Across early modern Europe, poultry and wildfowl were mostly enjoyed by society’s upper echelons. Associated in the medieval model of the Great Chain of Being with the element of air, birds were believed by dieticians to be light and delicate foods well suited to the constitutions of noble and other elite diners. This made them perfect foods for feasts and other celebrations involving food.
At Dublin Castle, spending on poultry and game leapt around Christmas, remaining high right through to Epiphany on 6 January. There were no obvious festive fowl—turkey, a large bird that possibly arrived from the New World in the early sixteenth century, was served throughout the year—but the season was marked by a great variety served all at once.
Collectively, the winged offering at Dublin Castle was astounding. There were the wild birds that frequently graced aristocratic tables, like mallards, ducks, teals, sheldrakes, wigeons, quail, woodcock, heath hens, larks, and black birds. Intriguingly, there was a wondrous range of waterfowl, including herons, cranes, gulls, barnacle geese, curlews, redshanks, mewes, snipe, bitterns, godwits, and rails. This is an indication of the rich wildlife in sixteenth-century Ireland, specifically along the coast. A French visitor described seeing ‘flocks on the seashore, and sometimes the air for leagues together darkened by these fowl’. Wealthy English officials like Fitzwilliam were most able to relish the fruits of this landscape.
WILDFOWL CONSUMED AT DUBLIN CASTLE, 1574–5
Bastard curlew — Bittern — Blackbird — Brant — Crane
Curlew — Duck — Godwit — Gull — Heath hen — Heron
Lark — Mallard — Mew — Partridge — Pheasant — Quail
Rail — Redshank — Sea pie — Sea plover — Sheldrake — Small bird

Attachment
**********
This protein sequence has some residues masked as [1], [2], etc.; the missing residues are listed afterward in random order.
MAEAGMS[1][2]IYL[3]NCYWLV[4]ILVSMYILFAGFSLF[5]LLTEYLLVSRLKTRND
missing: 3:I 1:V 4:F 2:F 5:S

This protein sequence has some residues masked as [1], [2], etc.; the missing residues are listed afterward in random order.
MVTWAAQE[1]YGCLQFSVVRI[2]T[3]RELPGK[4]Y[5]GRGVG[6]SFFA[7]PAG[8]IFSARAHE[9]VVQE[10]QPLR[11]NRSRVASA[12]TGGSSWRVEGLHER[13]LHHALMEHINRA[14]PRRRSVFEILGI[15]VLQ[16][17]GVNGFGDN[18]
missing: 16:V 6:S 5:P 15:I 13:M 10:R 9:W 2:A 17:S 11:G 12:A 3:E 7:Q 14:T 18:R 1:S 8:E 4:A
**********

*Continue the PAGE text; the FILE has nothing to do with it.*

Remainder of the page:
Stint — Stock dove — Teal — Wigeon — Wild goose — Woodcock
Capon — Chicken
Goose — Green goose
Hen — Pigeon — Plover
Domestic birds, like young chickens, older hens, capons, geese, pigeons and plovers, were consumed throughout the year. They may have been purchased live and fattened in the castle’s courtyard, because we know that some of the household’s grain went to feeding poultry. Other birds appeared at different times, perhaps as they were caught by hunters and reached the capital’s markets.
First right: A curlew. Second right: A barnacle goose.
Many of the most prized birds were received as gifts. Among Europe’s elites, exchanging presents, including food, was a powerful ritual, forging social ties across a distance and reinforcing hierarchies between lords of differing ranks and their vassals. We know that gifting remained an important medium of exchange in Gaelic Ireland in the early modern period, but the Fitzwilliam records demonstrate that this culture was vibrant in areas of English influence too.
Above: Gifts of capons, plovers, pigeons, partridges, rails, quails, turkeys and conies from the Queen’s Attorney.
In 1574, the lord deputy received 167 food items as gifts, 120 of which were poultry or game. Pigeons were the most common gifts, with partridges, capons, and pheasants coming next. In the household accounts, the sender’s identity was scribbled in the margins. As was typical in England, the majority of presents came from Fitzwilliam’s peers or subordinates. They included the great magnates, like the Earl of Ormond who in October 1574 gave the lord deputy a stag. Other regular senders were Anglo-Irish landowners in the Pale, attempting to curry favour with Fitzwilliam.